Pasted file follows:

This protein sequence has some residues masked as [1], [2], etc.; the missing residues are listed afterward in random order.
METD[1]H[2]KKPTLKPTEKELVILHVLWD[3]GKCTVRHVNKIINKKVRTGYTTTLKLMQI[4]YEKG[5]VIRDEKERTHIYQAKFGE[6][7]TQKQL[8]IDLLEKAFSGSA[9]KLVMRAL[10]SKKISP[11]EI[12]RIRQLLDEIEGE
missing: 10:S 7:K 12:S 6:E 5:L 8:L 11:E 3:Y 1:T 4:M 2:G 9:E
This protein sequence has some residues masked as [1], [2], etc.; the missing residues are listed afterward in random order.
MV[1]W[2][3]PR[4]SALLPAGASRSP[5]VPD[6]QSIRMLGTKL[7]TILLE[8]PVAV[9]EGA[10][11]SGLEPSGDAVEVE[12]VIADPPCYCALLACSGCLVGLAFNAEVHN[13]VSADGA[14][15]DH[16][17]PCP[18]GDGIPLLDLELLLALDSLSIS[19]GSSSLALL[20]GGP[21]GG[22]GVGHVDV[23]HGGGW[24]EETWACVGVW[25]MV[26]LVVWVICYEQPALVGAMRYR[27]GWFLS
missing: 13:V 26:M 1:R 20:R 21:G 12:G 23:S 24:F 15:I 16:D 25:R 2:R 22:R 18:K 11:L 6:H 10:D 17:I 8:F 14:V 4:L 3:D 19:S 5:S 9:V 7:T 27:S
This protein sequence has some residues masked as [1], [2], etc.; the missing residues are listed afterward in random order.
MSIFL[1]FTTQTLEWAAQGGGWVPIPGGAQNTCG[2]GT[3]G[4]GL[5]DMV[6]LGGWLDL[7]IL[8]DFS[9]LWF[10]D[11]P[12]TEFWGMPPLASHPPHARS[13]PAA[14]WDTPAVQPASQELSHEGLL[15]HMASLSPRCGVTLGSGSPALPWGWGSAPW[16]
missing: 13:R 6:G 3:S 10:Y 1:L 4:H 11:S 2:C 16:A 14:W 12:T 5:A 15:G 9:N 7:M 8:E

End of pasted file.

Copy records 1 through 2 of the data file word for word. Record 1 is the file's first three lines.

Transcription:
This protein sequence has some residues masked as [1], [2], etc.; the missing residues are listed afterward in random order.
METD[1]H[2]KKPTLKPTEKELVILHVLWD[3]GKCTVRHVNKIINKKVRTGYTTTLKLMQI[4]YEKG[5]VIRDEKERTHIYQAKFGE[6][7]TQKQL[8]IDLLEKAFSGSA[9]KLVMRAL[10]SKKISP[11]EI[12]RIRQLLDEIEGE
missing: 10:S 7:K 12:S 6:E 5:L 8:L 11:E 3:Y 1:T 4:M 2:G 9:E
This protein sequence has some residues masked as [1], [2], etc.; the missing residues are listed afterward in random order.
MV[1]W[2][3]PR[4]SALLPAGASRSP[5]VPD[6]QSIRMLGTKL[7]TILLE[8]PVAV[9]EGA[10][11]SGLEPSGDAVEVE[12]VIADPPCYCALLACSGCLVGLAFNAEVHN[13]VSADGA[14][15]DH[16][17]PCP[18]GDGIPLLDLELLLALDSLSIS[19]GSSSLALL[20]GGP[21]GG[22]GVGHVDV[23]HGGGW[24]EETWACVGVW[25]MV[26]LVVWVICYEQPALVGAMRYR[27]GWFLS
missing: 13:V 26:M 1:R 20:R 21:G 12:G 23:S 24:F 15:I 16:D 25:R 2:R 22:R 18:K 11:L 6:H 10:D 17:I 8:F 14:V 4:L 3:D 19:S 5:S 9:V 7:T 27:S